change the way they approach
the mold problem, the worst is yet to
come. Some say the days of huge
multi-million-dollar jury prizes in
mold cases are over. This may be
true for bad faith claims between
individuals and insurers, which
were not really about mold in the
first place but more about bad faith
later. Mold liability lawsuits, however,
initiated by retail tenants, commercial
employees, and multi-family
residents, are rising each month.
We live in a litigious society, and these
lawsuits have spread across the country
like mold, because insurers in 43 states
and the District of Columbia have written
mold exclusions or drastic deductibles in
their standard property-casualty policies.
In addition, states like California now hold
builders accountable for mold damage on
properties for ten years post-construction.
The only other risk excluded across the
board with this kind of speed is terrorism.
Why? Mold contamination is certainly not
as catastrophic as a terrorist attack, but the
reaction from the insurance industry was
similar, which underscores how serious the
mold issue has become.
Understanding Mold
The conditions under which mold
occurs, according to an analysis developed
by the University of Florida, require the existence
of spores, moisture, a normal temperature
range, and the presence of a food
source (cellulose—as in paper). Because
temperatures, airborne spores, and moisture
are issues dealing with Mother Nature,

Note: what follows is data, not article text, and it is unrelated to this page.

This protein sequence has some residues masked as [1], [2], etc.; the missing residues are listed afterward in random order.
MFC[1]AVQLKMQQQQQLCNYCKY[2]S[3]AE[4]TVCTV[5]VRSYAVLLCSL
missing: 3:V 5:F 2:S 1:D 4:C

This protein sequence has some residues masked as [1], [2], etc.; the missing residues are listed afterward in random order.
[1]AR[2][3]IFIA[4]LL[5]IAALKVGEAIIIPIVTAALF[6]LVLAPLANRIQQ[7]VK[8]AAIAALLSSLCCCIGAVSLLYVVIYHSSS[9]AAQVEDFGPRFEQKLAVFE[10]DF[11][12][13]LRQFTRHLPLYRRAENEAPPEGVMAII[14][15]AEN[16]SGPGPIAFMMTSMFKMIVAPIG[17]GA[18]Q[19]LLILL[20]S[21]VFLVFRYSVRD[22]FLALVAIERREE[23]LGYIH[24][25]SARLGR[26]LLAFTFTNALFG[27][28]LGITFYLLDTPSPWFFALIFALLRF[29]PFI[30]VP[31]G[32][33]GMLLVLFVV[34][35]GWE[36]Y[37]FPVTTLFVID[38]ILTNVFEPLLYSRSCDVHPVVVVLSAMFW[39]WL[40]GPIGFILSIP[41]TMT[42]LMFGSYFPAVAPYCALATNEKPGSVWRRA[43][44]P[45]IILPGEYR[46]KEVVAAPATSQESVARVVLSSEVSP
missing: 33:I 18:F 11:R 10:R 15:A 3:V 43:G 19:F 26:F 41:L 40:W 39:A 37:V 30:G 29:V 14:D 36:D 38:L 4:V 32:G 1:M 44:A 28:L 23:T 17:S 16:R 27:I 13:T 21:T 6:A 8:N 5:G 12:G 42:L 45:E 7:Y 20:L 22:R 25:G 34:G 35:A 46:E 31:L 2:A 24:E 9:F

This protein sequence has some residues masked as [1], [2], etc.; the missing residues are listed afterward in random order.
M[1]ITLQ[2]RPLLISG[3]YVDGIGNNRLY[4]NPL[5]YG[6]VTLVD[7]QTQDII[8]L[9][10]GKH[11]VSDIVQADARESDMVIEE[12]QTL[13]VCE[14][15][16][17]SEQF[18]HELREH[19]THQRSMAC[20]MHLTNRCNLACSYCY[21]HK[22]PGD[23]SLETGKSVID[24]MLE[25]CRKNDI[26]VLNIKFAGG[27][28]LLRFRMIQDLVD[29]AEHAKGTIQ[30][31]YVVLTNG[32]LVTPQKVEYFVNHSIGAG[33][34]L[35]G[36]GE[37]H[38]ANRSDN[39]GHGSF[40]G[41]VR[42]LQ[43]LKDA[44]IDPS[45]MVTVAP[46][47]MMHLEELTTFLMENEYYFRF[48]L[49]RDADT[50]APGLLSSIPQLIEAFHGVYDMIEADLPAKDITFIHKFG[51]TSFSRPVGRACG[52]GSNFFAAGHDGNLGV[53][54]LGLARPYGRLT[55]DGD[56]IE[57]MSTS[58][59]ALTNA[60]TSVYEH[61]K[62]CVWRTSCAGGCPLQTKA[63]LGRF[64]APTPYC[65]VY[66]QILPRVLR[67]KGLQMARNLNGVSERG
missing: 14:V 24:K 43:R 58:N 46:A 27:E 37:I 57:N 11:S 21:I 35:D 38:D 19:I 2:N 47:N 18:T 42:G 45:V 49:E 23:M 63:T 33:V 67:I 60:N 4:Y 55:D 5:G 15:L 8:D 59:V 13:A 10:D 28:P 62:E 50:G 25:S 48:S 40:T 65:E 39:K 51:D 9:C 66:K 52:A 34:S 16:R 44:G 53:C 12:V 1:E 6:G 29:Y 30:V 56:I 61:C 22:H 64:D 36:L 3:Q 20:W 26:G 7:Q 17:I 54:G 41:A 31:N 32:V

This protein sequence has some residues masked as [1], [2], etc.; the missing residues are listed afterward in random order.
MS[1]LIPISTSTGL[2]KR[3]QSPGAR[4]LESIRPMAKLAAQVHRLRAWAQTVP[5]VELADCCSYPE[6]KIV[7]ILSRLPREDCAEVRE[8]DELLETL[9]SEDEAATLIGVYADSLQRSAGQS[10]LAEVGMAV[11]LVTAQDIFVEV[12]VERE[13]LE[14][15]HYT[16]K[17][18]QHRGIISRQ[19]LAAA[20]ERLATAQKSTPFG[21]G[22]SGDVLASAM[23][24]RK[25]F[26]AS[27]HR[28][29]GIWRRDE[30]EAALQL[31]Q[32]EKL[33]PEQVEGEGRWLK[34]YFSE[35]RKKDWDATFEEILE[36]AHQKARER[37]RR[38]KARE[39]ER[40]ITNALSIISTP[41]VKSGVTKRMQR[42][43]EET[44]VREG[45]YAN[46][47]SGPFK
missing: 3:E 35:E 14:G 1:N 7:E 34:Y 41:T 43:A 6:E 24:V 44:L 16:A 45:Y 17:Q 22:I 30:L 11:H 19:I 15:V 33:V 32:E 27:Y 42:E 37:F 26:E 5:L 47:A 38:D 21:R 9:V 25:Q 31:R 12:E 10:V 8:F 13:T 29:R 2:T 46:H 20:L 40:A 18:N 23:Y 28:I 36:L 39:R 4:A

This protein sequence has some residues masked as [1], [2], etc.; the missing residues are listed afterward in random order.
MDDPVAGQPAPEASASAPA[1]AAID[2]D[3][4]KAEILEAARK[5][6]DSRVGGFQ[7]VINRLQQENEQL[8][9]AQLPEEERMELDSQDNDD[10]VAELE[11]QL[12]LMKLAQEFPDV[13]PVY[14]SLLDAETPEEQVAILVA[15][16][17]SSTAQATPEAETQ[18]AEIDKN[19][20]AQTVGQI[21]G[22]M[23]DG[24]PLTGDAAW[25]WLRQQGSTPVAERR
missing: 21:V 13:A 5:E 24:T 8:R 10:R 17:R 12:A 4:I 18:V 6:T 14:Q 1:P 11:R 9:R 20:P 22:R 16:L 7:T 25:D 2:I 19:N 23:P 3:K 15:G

the only truly controllable variable is the
food source. The food source primarily
Water intrusion during construction can wreak havoc on interior drywall, setting the stage for mold
contamination.
A U G U S T 2005 I N T E R FA C E • 2 7
includes products with organic content,
which account for approximately 80 percent
of the surface area of a building. Water plus
organic material means mold. As one consultant
tells me, “It means mold 100 percent
of the time.”
Organic products have been major factors
in buildings and construction for
decades: carpets, ceiling tiles, insulation,
and paper-faced wallboard. When it comes
to products with organic content, there are
only two kinds: those with mold and those
that will have mold.
Four Myths about Mold
1. If moisture can
be controlled,
mold can be
controlled. The
fact is that humidity
is here
forever. If one
lives in or builds
and finances
properties in
certain parts of